And this is where the international community comes in. Foreign governments need to recognize NUG and free it up funds that are frozen in bank accounts in the US, Singapore and elsewhere. They also need to ensure NUG has satellite-based telecommunications available to direct civil disobedience in central Myanmar from their base on the border with Thailand. Most importantly, the international community needs to help NUG use its funds. This requires access to the commodity markets and financial systems of their neighbors and open borders, especially Thailand and India. Establishing these channels is critical to NUG’s survival and for large-scale humanitarian activities will soon become essential. The ASEAN Initiative provides humanitarian aid are welcome. Any humanitarian assistance provided by the military will be denied by the civil disobedience movement. On the other hand, aid provided through Thailand could be made available to both refugees within the NUG territory and the central region and thus to be more politically acceptable. These missions are where international diplomatic energy is best concentrated right now.

Depending on the above, there are two possible outcomes. A quick military victory for the military, if Thailand and India refuse to support NUG, or if the coalition that supports NUG is too weak to counter the onslaught the Tatmadaw will launch. Reluctantly, therefore, China will throw its weight behind the regime, prompting India and Japan to race to normalize relations. The Western powers will continue with sanctions, shutting down governments from a dollarized economy and making them much poorer than they used to be.

As a result, there will be no going back to the 1990s, where Myanmar, comfortable with the powers involved in the region, vanished gradually in an oppressive, stable, and profoundly poverty. Instead, a military victory would inflict lasting destabilization on Myanmar as conflict continued to simmer, destabilizing a partially isolated country until, finally, after many years, the government was pulled down. by its own mismanagement of the country.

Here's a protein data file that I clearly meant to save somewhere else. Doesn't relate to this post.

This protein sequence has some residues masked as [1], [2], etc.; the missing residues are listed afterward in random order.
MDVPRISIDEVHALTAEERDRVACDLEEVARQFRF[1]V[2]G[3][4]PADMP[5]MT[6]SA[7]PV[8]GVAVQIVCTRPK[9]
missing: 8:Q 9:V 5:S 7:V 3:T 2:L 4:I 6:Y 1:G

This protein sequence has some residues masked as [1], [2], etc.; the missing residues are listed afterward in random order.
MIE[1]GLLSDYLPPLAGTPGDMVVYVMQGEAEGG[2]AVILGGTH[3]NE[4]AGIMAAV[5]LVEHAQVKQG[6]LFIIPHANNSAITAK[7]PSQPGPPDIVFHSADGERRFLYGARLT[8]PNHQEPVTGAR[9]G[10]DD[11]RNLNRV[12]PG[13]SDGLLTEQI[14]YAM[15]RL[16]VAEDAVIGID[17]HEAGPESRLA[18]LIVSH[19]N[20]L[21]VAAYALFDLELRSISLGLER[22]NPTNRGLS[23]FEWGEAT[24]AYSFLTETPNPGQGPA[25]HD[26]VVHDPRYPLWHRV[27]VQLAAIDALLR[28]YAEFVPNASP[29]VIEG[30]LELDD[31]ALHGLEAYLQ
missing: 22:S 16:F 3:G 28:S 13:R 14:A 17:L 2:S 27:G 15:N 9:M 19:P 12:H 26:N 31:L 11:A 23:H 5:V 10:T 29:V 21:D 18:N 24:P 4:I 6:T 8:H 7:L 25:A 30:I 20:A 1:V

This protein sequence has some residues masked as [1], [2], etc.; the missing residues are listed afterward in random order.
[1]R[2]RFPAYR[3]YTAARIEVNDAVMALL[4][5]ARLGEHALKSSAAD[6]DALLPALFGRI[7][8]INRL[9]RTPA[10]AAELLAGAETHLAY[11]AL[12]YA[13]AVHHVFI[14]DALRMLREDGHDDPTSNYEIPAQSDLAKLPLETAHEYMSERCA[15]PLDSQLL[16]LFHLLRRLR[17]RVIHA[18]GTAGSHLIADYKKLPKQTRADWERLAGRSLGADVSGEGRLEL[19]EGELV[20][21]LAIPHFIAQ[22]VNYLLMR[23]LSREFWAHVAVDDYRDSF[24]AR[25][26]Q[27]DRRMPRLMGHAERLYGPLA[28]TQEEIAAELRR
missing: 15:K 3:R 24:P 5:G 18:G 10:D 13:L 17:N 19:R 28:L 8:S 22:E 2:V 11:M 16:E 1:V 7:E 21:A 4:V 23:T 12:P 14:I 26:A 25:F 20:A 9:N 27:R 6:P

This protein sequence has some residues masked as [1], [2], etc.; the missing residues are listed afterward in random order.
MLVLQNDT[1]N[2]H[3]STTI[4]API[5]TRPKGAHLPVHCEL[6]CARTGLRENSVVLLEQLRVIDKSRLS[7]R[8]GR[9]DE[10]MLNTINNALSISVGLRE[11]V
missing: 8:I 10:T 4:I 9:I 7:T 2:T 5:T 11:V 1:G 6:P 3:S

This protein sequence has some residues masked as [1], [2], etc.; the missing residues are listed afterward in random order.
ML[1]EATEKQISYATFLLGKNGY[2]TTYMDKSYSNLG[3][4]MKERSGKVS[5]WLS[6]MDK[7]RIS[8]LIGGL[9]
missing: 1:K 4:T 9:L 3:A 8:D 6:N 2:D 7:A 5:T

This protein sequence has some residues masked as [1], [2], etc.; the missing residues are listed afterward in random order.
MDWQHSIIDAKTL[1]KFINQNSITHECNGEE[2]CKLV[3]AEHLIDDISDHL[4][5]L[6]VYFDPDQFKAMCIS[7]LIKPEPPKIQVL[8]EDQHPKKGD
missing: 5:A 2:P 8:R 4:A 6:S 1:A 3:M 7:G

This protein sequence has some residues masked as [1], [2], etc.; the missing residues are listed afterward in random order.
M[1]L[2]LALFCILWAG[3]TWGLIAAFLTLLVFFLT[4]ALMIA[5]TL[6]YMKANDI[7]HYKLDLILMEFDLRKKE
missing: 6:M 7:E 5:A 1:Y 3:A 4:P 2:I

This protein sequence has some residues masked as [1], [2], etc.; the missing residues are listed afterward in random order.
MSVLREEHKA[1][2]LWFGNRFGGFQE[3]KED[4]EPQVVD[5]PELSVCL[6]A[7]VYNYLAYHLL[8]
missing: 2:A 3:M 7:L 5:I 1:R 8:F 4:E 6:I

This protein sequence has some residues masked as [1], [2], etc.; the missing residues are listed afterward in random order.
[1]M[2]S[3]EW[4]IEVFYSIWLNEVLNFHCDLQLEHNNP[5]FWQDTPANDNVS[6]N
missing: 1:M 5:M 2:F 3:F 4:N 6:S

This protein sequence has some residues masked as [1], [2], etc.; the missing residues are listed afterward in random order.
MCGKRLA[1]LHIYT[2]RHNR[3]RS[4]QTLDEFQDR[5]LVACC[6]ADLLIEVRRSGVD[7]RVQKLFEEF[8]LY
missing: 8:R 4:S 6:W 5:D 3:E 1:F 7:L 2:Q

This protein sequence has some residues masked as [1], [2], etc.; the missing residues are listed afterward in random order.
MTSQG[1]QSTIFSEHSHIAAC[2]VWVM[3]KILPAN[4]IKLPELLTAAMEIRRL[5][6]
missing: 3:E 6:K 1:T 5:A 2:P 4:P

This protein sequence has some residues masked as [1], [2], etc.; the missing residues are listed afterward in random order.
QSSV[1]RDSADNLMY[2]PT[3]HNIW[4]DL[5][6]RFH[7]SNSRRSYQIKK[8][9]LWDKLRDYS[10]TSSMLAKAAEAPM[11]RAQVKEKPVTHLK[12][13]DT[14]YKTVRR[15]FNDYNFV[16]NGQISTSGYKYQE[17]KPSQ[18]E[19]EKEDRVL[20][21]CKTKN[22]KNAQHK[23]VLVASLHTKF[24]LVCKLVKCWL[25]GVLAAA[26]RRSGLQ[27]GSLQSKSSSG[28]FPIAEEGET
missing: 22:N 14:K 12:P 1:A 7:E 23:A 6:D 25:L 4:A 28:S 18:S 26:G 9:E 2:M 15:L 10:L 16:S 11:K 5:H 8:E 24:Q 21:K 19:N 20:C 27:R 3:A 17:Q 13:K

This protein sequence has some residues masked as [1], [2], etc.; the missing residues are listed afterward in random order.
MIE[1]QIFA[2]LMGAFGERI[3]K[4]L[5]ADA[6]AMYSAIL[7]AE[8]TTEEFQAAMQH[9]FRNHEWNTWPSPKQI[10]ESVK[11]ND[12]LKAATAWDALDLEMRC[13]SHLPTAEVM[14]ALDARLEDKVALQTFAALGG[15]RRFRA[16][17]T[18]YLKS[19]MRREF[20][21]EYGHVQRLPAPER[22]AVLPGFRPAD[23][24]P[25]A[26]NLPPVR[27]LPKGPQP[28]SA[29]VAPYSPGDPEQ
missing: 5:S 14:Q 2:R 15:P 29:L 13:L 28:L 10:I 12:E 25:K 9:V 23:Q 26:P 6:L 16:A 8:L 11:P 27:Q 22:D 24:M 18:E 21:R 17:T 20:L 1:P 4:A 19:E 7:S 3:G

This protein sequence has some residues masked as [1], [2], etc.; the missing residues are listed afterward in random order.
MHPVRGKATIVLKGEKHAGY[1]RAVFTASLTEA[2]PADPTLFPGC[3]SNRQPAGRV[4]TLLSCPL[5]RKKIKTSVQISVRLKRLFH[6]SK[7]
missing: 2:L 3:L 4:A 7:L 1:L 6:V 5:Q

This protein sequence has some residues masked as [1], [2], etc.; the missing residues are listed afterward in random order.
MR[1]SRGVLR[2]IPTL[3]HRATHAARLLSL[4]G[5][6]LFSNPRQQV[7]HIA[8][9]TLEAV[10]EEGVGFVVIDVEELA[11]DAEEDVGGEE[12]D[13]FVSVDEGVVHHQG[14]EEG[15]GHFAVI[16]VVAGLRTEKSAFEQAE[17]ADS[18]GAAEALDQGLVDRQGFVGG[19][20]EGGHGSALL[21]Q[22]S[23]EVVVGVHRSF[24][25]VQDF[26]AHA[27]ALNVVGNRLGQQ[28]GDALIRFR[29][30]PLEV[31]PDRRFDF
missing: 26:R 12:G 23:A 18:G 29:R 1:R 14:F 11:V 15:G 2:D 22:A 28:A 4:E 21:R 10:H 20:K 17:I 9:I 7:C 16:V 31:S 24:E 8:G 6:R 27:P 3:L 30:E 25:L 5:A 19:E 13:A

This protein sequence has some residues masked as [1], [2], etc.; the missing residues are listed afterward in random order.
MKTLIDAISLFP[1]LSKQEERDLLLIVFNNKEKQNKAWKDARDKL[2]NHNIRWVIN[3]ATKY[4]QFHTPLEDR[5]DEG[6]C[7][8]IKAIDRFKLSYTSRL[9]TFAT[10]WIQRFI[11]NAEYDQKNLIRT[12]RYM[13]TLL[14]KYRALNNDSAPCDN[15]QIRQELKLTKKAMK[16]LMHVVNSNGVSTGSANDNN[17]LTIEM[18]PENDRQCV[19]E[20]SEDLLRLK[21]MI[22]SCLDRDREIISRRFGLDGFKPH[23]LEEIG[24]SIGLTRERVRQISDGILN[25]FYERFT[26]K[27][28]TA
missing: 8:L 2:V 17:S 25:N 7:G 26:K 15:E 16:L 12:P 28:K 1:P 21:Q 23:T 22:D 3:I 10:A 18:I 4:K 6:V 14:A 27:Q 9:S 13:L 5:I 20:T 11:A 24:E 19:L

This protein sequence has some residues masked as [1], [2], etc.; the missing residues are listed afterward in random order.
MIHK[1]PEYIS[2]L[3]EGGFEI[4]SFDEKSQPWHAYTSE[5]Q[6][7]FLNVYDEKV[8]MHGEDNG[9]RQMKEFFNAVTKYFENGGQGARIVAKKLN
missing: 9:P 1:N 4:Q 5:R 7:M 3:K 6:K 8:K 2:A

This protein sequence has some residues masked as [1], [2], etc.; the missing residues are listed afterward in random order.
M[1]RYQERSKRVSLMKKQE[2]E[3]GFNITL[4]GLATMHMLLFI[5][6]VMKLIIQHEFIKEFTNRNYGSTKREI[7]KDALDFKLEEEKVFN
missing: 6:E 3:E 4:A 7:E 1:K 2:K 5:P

The alternative is also not a smooth ride: a long and arduous struggle will see NUG succeed as Tatmadaw slowly disintegrates in the face of its fierce contradictions – a the fighting force identifies itself as defender of Myanmar, kills resilient protesters in the heart of Myanmar’s Bamar ethnic group and has determined to fight stubborn guerrilla armies on various fronts in the region. border of Myanmar.

Once the Tatmadaw starts to wobble, the soldiers will either defect or defect continuously, and the army will lose quickly and decisively. Myanmar does not have Syria; the government has no safe political or territorial basis to rely on. After that, the Tatmadaw rulers would sacrifice their military leadership to cut off a deal and secure its influence in a new federal Myanmar. A tense transition – a constitutional parliament and new elections – will entail tough questions about Myanmar’s future that must be answered: What is the Tatmadaw’s role in a new Myanmar? Will the army be integrated with the victorious national armies? What exactly does autonomy mean for the national nations of Myanmar? What will happen to state autonomous regions, like the mighty Bang Wa?

The unification of the disparity winning alliances will quickly falter, violence could erupt and it will require intense efforts from the regional powers to keep the federal transition. together. At this point, regional powers including the United States, Japan, India, Thailand and China, will be on the same side, encouraging their respective clients to give reasons to seek out. a compromise. It will be messy, but it’s still a golden opportunity: finally a peaceful Myanmar, 75 years after independence.